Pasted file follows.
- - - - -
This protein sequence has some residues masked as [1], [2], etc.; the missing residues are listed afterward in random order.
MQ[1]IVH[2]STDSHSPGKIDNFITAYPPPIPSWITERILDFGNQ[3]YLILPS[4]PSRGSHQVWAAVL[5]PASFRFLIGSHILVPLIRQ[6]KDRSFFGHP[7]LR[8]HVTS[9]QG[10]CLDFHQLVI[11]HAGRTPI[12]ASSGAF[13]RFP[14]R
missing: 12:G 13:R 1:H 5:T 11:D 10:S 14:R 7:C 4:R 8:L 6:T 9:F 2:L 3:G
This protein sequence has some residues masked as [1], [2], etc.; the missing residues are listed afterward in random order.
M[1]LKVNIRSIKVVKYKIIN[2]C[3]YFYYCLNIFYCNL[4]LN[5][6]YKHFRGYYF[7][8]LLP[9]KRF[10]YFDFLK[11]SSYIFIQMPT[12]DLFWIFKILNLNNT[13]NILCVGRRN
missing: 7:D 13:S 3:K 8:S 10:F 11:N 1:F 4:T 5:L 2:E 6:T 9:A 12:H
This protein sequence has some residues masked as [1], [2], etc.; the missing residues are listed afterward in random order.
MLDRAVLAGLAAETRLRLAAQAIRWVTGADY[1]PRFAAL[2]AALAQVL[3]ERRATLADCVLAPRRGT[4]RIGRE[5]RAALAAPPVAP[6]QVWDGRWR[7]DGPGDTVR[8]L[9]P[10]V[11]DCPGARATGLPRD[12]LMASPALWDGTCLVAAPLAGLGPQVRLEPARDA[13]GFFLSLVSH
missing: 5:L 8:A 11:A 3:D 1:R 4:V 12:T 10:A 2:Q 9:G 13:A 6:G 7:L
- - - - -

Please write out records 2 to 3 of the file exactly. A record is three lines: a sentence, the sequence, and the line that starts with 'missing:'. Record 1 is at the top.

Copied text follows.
This protein sequence has some residues masked as [1], [2], etc.; the missing residues are listed afterward in random order.
M[1]LKVNIRSIKVVKYKIIN[2]C[3]YFYYCLNIFYCNL[4]LN[5][6]YKHFRGYYF[7][8]LLP[9]KRF[10]YFDFLK[11]SSYIFIQMPT[12]DLFWIFKILNLNNT[13]NILCVGRRN
missing: 7:D 13:S 3:K 8:S 10:F 11:N 1:F 4:T 5:L 2:E 6:T 9:A 12:H
This protein sequence has some residues masked as [1], [2], etc.; the missing residues are listed afterward in random order.
MLDRAVLAGLAAETRLRLAAQAIRWVTGADY[1]PRFAAL[2]AALAQVL[3]ERRATLADCVLAPRRGT[4]RIGRE[5]RAALAAPPVAP[6]QVWDGRWR[7]DGPGDTVR[8]L[9]P[10]V[11]DCPGARATGLPRD[12]LMASPALWDGTCLVAAPLAGLGPQVRLEPARDA[13]GFFLSLVSH
missing: 5:L 8:A 11:A 3:D 1:R 4:V 12:T 10:A 2:Q 9:G 13:A 6:G 7:L